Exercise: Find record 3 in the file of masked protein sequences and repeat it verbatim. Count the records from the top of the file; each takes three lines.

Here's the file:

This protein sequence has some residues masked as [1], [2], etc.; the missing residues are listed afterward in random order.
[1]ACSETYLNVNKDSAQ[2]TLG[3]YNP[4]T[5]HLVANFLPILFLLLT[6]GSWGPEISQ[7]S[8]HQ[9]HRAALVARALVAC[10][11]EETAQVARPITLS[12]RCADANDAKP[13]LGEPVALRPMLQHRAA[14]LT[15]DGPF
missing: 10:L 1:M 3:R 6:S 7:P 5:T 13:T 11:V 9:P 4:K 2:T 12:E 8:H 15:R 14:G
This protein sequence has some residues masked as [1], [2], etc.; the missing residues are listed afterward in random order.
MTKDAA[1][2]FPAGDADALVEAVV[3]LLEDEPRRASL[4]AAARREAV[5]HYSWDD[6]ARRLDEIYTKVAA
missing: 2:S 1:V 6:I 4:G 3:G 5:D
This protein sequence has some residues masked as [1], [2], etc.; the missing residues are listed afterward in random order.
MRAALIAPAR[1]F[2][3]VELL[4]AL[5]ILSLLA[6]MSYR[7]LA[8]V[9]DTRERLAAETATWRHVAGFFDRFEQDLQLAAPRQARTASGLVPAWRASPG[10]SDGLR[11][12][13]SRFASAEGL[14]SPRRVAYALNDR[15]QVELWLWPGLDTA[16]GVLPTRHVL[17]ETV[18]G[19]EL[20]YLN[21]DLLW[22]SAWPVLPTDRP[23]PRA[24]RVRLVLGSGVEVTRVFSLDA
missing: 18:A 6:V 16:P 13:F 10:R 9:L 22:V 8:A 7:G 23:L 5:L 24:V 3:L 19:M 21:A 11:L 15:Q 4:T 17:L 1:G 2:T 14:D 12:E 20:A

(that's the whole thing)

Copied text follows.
This protein sequence has some residues masked as [1], [2], etc.; the missing residues are listed afterward in random order.
MRAALIAPAR[1]F[2][3]VELL[4]AL[5]ILSLLA[6]MSYR[7]LA[8]V[9]DTRERLAAETATWRHVAGFFDRFEQDLQLAAPRQARTASGLVPAWRASPG[10]SDGLR[11][12][13]SRFASAEGL[14]SPRRVAYALNDR[15]QVELWLWPGLDTA[16]GVLPTRHVL[17]ETV[18]G[19]EL[20]YLN[21]DLLW[22]SAWPVLPTDRP[23]PRA[24]RVRLVLGSGVEVTRVFSLDA
missing: 18:A 6:V 16:P 13:F 10:R 9:L 22:V 8:A 7:G 23:L 5:L 24:V 3:L 19:M 21:A 11:L 15:Q 4:T 17:L 1:G 2:T 14:D 12:E 20:A